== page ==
And it’s not just Costco. There’s plenty of blame to share. Consumer Reports, Sam’s Club, BJ’s and every other organization that promises to guarantee participants the lowest price possible on a new car are all co–conspirators.
This may seem hard to believe but until the ‘90s it was almost impossible for consumers to find accurate car price information. A sheep, excuse me, customer entering a car dealership was presented with a situation where the dealer had all the cars and all the price information.
The sales process was akin to the procedure the KGB used to force the condemned to sign confessions. The customer sat in an uncomfortable chair while a team of ‘good salesman’ and ‘bad salesman’ badgered you with false promises and assurances that if you’d just sign the sales agreement they’d let you go to the bathroom.
Asking to see the invoice on a car was greeted with laughter or outright hostility, much like the response one gets today after asking a hospital administrator what a hernia operation will cost.
If a customer had a couple of weeks to visit every dealer within a reasonable radius of home and a high tolerance for psychological pressure, there was a chance he could negotiate an excellent price.
Consumer Reports ended that agonizing process by first providing accurate cost information and second, by urging customers to negotiate over the phone instead of submitting to the time–consuming process of in–person visits for every dealer.
That put customers and dealers on a level playing field. Even with information, many car buyers still hated the negotiation process. Edmunds found 33 percent of the car–buying population would rather do taxes, go to the DMV, sit in the middle seat of an airplane or watch Beto live–stream a root canal than negotiate car prices.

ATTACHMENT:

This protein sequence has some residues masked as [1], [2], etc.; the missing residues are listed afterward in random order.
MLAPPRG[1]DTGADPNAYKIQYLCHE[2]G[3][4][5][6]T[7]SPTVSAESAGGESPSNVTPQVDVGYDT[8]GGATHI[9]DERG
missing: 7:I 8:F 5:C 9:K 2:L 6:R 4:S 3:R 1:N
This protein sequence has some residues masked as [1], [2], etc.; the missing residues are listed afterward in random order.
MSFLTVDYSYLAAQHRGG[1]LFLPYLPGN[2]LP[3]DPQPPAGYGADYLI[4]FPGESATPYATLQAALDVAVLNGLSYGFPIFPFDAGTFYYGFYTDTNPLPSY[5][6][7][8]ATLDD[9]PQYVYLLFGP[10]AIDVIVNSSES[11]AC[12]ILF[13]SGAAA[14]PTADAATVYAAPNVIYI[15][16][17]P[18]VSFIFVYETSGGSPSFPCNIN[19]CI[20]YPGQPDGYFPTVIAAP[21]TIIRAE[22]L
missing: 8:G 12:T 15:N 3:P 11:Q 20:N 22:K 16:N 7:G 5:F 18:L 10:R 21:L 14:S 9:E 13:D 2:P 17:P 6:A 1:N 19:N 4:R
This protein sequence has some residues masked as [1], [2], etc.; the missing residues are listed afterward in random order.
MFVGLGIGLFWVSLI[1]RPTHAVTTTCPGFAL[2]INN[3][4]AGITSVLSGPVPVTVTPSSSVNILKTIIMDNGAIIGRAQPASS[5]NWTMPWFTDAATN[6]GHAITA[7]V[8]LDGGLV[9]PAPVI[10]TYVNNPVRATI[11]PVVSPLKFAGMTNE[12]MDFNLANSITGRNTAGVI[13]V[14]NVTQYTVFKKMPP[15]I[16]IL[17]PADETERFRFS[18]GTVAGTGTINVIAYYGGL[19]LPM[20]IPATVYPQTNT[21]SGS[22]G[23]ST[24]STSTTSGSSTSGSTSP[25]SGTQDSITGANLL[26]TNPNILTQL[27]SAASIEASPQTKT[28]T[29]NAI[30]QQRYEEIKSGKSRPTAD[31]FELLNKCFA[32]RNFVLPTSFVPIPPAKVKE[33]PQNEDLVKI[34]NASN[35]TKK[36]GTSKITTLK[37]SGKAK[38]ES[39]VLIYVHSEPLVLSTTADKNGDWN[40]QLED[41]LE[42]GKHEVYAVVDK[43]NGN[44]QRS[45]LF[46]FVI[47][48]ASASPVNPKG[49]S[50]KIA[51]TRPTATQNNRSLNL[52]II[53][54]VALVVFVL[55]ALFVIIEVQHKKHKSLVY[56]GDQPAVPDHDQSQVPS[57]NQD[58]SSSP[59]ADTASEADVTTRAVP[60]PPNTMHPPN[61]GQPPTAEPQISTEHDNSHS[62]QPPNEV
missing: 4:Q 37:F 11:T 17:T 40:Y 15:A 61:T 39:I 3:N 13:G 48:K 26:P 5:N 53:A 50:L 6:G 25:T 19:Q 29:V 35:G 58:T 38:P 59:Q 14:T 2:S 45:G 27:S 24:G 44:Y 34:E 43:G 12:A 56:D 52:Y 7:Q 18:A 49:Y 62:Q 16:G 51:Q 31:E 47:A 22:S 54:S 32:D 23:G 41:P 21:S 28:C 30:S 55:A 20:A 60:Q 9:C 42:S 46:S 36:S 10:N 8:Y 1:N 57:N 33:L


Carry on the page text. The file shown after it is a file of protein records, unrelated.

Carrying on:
Costco, CR and other like–minded marketers responded with a car–buying service for their customers. Some charge for the service and others just direct you to a dealership where the price has already been negotiated. All of the services promise to eliminate negotiation.
Which is the problem. Today’s consumer can’t seem to figure out the “No Haggle — No Hassel” pricing has a flip side, which is “Take It or Leave It.”
As dealer Brent Emon commented on the Three Thrifty Guys site, “I can say that there is ALWAYS someone who will buy our car at our price. It’s not like that poor Corolla is going to rot away on the lot because you walked away, it just means we sell it tomorrow instead of today.”
So Costco et al did eliminate negotiation, most because the dealers stopped.
I have yet to buy or lease a car from a Costco dealer, even after getting the Costco price, because they won’t budge from that number. And many other CR or TrueCar dealers are doing the same.
I blame the buying and price quote services. Consumers are so sheep–like they would rather take a price set by a third party — secure in the knowledge if the price is high they aren’t the only people paying it — than use that price as a starting point to negotiate their own deal.
Dealers like Emon conclude if cars are going off the lot at the “No Haggle – No Hassel” then why waste time trying to seal the deal with a penny–pincher like me? There’s always some relieved Millennial to take my place.
The last two times I’ve leased a car only one dealer of the five or six I contacted had a salesman ready to negotiate a deal, instead of order–takers who wait for a customer to buy at the set price.
I once had a Mercedes finance manager tell me that on some days a customer would come into the dealership, see the list price of a car on the window sticker and write him a check for the full amount. And he didn’t feel the least bit guilty for making a premium on that car, because on other days people like me would come into the dealership.
Don’t passively put dealers that won’t negotiate in the driver’s seat again. Make them talk or take a walk.